Inside the bunker like pavilion of Latin America, Bolivian artist Sonia Falcone’s exhibit “Fields of Color” is a large spice rack containing dozens of delicately sculpted foot high cones of exotic spices seated atop flat clay terrines. One gust of wind and the entire installation blows away. I held my breath, but not my nose. The beauty of it alone was a lush artistic visual, but oh, the scent... The aroma of smoky cumin, pleasant nutmeg and sweet cinnamon gave me a warm feeling of that early morning market magic before the selling begins.

If a smell can change your mood, it can certainly transport you to another era. By using spices as art, Falcone gave a nod to a time when Venice was the hub of the spice trade, when the spices which lay before me would be more valuable than diamonds. Imagine paying your rent in black pepper. But the addition of smell gave it a deeper dimension. I could smell the history as the fragrance hasn’t changed in eight hundred years. The richness of curry powder and paprika, the crushed cardamom, cilantro and black pepper represented the colors and tastes of the people of the world. It seemed fitting that I was at this international show looking at this artistic spice rack with people from Asia to the Middle East, South America to Africa, all sniffing a shared aroma in our own language. It was as if were at a dinner table, seated together, having been served a fine meal. Now that is memorable.

by Kelly Stevens, Chief Biennial Project Art Correspondent


Venice Biennale Campaigns | Report-backs and Reviews

An Art Show with Balls – 55th Venice Biennale

by the-biennial-project 20. September 2013 12:32

(Editors note: Not everyone can afford to send a correspondent to the Venice Biennale Opening Week, the biggest and trendiest art event in the world – sort of the Olympics of the art world. But because we truly care about keeping you informed – we sent not just one, but an entire troupe of reporters – all wildly talented writers and artists who rented an enormous villa smack dab in the middle of Venice the better to report on all the action. Over the coming weeks, we will share with you their tales of champagne-soaked art and mayhem. Let the games begin:


An Art Show with Balls – 55th Venice Biennale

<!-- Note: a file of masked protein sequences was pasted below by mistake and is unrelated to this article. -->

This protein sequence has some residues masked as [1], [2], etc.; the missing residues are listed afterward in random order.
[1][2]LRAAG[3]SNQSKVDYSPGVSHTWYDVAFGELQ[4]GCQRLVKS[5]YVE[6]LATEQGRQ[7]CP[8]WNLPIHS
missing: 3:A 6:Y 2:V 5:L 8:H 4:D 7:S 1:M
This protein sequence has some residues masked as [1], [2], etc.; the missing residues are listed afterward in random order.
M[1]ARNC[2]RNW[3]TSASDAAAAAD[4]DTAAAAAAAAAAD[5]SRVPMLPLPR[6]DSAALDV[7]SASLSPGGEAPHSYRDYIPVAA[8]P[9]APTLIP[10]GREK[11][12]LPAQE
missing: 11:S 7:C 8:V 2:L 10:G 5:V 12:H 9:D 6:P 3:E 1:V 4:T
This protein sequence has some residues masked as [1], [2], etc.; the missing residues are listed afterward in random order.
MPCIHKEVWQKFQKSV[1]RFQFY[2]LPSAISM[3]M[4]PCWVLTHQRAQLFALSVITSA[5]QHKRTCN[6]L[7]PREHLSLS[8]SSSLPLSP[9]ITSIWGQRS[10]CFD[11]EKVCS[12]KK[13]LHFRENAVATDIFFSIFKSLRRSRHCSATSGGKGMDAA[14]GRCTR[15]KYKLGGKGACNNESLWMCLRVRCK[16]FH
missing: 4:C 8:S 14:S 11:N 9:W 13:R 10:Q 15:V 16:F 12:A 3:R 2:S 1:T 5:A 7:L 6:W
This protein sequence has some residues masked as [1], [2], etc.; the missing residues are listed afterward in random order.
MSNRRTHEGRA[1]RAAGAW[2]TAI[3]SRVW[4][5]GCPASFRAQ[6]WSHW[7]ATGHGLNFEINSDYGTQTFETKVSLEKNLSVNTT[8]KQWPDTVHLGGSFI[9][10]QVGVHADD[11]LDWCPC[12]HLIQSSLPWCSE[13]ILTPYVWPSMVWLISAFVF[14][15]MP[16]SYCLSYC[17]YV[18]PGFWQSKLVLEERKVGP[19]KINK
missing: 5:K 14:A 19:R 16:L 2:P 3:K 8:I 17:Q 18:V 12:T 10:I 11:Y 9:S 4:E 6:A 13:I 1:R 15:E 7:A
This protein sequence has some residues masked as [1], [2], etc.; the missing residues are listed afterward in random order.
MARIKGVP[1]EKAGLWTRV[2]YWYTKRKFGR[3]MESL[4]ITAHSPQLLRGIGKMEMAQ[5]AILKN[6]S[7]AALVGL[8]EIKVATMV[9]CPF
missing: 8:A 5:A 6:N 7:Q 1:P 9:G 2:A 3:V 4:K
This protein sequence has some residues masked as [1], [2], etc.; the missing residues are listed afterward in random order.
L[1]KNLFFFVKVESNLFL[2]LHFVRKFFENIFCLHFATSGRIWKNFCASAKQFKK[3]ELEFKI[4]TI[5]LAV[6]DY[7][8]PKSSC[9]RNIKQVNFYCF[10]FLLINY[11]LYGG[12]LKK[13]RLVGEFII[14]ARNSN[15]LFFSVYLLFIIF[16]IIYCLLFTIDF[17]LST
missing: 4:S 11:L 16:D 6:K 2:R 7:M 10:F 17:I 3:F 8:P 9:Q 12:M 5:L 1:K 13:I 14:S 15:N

by Kelly Stevens, Chief Biennial Project Art Correspondent

Art shows are a staple of local community. Museums, galleries, bars and restaurants all have art openings. But nothing compares to the grandeur and scale of an International Biennale – art’s best of the best. The 55th Venice Biennale opened this week in Italy – not California, gang. Countries compete to win the coveted “Golden Lion Award” choosing artwork to represent their country in massive pavilions. It is the World’s Fair of art and you had better go big or go home.

Historically, the art installations at the Biennale are oversized, but this year’s theme, the “Encyclopedic Palace” lends itself to smaller, more detailed works. The theme is about our desire to see and know everything. It’s a real thinking man’s show. Philosophers and inventors from DaVinci to Jung inspired many of the works. I put my reading glasses to good use and settled in to what was certain to be an art experience of a lifetime. I could feel myself getting smarter by the minute. I like to think of myself as an academic, but the truth remains this southern girl is no librarian. I might be found heading to the local biker bar if given the chance. So while the media poured and gushed over the illustrations, scientific drawings, and alphabetic works, I found myself searching for something bigger to rest my weary eyes upon. And then I saw them…..

A real feast for the eyes lay before me. A large set of concrete, ahem… meatballs dangled in front of me as I rounded the corner. UK artist and former teacher, Phyllinda Barlow constructed a rather large scale grouping of balls entitled “Untitled: Hanginglumpcoalblack” which resembles a set of male testicles (at least from pictures I’ve seen in medical books). They literally hung by thick strands of black chains from a 25 foot ceiling, nearly blocking the doorway. Carefully crafted of construction debris, including sand, wire netting, expanding foam, fabric and plaster, Barlow has made a name for herself giving cast off construction material a new life.